Witness Tree has been playing music longer than a majority of our readers have been alive. Initially forming in 1992 they started out as an acoustic trio that consisted of Steve Kudlacek (voice, guitar), Alan Mansfield (guitar), and Eric Slater (bass). As time went on they advanced from playing coffee shops to bigger venues, refined their sound and eventually added members. In 2000, they disbanded for a number of reasons but I have to give them credit. They did it for eight years, which in band years is about 25. In 2008 two of the original members and PJ Harding (drums) decided to revive some of the chemistry they had back in the 90’s and see what would happen. Since I have not heard their previous album I cannot compare this to their older material but I don't really think that will be necessary anyway. As I started listening to Breathe In I noticed a fair amount of influence from the late 80’s and early 90’s. Make no doubt about it these guys are a rock band. They like their guitar solos, they like their distortion, and they like a heavy dose of riffs that draw comparisons to some of your favorite hard rock and grunge bands from the 90’s. While the music feels to be more rooted in 90’s hard rock like Soundgarden, Alice In Chains and Stone Temple Pilots, Steve Kudlacek’s voice has a very distinct 80’s sludge metal type vibe. It’s cool and he often goes into chameleon mode quite often even during the same song by changing his tone and delivery.
The new album starts off with a rocker “Calling All Cars.” The song is essentially a pop song smothered in real warm sounding distortion (a great guitar tone all around). The drum and bass are steady, creating the backbone of the song. Nothing too fancy here by either players but it does what it needs to. Another solid song is “Ready or Not” which utilizes similar tones as the first song while “Lights Out” waits until about the halfway point to start rocking out. Arguably the best song on the album is “Memory,” which has great vocal harmonies, a really catchy chorus and shows overall good craftsmanship. When I heard the acoustic guitar on “White Ending” I thought they might close the album with a sparse, acoustic ballad but I was wrong. The album ends with a bang rather than a whimper.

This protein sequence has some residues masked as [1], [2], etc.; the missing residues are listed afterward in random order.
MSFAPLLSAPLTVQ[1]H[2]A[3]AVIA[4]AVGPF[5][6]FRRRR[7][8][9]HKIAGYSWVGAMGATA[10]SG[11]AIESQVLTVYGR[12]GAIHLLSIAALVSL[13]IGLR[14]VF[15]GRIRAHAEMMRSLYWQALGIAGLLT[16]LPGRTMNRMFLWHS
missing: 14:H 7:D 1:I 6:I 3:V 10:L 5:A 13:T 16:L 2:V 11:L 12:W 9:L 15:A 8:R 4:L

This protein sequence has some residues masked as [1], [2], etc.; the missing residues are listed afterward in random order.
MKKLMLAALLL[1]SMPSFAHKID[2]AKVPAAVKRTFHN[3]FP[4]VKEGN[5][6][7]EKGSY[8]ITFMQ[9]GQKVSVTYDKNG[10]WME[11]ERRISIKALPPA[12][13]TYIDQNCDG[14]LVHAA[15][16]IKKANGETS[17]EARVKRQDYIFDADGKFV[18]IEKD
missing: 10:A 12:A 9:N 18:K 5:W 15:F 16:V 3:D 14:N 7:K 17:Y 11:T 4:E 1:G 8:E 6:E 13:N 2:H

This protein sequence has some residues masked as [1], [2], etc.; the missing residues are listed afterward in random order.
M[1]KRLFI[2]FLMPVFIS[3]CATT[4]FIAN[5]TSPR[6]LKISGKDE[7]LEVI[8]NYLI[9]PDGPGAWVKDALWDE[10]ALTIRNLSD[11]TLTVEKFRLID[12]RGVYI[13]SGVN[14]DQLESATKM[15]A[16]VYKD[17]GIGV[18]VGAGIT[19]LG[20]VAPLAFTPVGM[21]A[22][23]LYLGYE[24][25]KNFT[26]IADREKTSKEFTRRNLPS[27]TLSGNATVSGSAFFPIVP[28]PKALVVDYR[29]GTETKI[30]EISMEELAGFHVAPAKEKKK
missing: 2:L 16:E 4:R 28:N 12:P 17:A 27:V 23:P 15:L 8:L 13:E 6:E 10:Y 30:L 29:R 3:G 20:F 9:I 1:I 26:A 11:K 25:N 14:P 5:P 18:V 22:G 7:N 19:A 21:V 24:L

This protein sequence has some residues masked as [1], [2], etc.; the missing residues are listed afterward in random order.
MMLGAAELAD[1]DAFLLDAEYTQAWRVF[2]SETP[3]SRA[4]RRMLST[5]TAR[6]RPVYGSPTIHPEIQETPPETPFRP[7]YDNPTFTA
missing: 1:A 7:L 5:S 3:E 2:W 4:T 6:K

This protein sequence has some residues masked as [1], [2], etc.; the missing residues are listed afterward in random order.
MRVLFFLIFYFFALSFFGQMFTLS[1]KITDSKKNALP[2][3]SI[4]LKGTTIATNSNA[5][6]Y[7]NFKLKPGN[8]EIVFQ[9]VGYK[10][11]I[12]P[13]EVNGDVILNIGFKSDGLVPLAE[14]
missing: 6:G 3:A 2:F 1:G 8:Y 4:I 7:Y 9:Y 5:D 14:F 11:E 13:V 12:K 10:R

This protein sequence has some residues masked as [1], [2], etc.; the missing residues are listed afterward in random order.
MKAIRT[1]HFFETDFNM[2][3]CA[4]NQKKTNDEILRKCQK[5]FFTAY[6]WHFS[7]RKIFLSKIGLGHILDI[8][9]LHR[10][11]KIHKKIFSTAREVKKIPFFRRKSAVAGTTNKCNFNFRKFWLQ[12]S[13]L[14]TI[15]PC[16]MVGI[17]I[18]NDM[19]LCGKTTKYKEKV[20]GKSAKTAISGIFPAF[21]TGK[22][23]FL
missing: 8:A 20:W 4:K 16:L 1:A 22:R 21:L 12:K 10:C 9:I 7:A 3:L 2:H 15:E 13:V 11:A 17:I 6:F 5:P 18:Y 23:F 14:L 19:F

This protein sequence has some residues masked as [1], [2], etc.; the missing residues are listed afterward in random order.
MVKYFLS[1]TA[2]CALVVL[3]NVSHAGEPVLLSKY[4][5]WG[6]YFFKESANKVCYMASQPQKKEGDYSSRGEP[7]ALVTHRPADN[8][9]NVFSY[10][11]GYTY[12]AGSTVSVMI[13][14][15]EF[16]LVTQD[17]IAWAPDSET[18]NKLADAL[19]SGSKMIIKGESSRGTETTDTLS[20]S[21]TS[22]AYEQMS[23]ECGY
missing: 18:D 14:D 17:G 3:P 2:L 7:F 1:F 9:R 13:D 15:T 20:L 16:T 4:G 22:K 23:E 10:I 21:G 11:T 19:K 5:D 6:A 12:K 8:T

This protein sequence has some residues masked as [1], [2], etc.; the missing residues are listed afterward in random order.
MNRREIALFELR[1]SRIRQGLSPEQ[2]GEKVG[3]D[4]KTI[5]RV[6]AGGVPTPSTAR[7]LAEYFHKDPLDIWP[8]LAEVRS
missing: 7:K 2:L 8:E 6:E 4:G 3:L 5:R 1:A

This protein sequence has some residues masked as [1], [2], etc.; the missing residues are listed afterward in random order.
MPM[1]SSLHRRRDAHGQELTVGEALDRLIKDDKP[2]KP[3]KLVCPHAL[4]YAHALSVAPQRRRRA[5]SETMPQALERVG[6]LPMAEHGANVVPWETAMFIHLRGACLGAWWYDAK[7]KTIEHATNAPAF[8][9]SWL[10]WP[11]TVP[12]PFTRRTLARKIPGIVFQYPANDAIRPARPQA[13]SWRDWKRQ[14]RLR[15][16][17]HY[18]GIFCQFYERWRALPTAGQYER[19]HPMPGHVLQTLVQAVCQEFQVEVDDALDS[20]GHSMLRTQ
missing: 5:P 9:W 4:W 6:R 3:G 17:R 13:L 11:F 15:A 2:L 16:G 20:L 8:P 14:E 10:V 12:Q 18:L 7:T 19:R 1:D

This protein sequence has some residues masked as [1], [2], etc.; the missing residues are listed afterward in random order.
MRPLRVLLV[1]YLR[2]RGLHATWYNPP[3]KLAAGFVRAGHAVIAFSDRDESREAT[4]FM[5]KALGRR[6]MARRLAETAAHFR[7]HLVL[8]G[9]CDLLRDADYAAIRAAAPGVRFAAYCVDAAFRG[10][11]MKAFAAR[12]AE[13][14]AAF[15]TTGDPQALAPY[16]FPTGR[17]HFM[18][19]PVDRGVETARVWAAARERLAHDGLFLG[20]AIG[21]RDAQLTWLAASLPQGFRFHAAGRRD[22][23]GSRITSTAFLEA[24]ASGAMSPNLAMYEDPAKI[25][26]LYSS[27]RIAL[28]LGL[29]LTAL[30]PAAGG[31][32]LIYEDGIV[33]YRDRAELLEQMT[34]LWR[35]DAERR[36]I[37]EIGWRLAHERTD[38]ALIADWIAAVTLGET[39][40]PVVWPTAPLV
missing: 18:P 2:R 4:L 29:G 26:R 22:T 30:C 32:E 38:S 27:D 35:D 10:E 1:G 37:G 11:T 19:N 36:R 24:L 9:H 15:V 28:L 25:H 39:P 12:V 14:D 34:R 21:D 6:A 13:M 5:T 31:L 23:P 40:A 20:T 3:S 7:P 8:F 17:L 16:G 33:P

What impressed me most about this band was that you can tell by listening to these songs that these guys are still having fun. They seem to be playing what they enjoy and there isn’t anything wrong with that.
We are dedicated to informing the public about the different types of independent music that is available for your listening pleasure as well as giving the artist a professional critique from a seasoned music geek. We critique a wide variety of niche genres like experimental, IDM, electronic, ambient, shoegaze and much more.
Are you one of our faithful visitors who enjoys our website? Like us on Facebook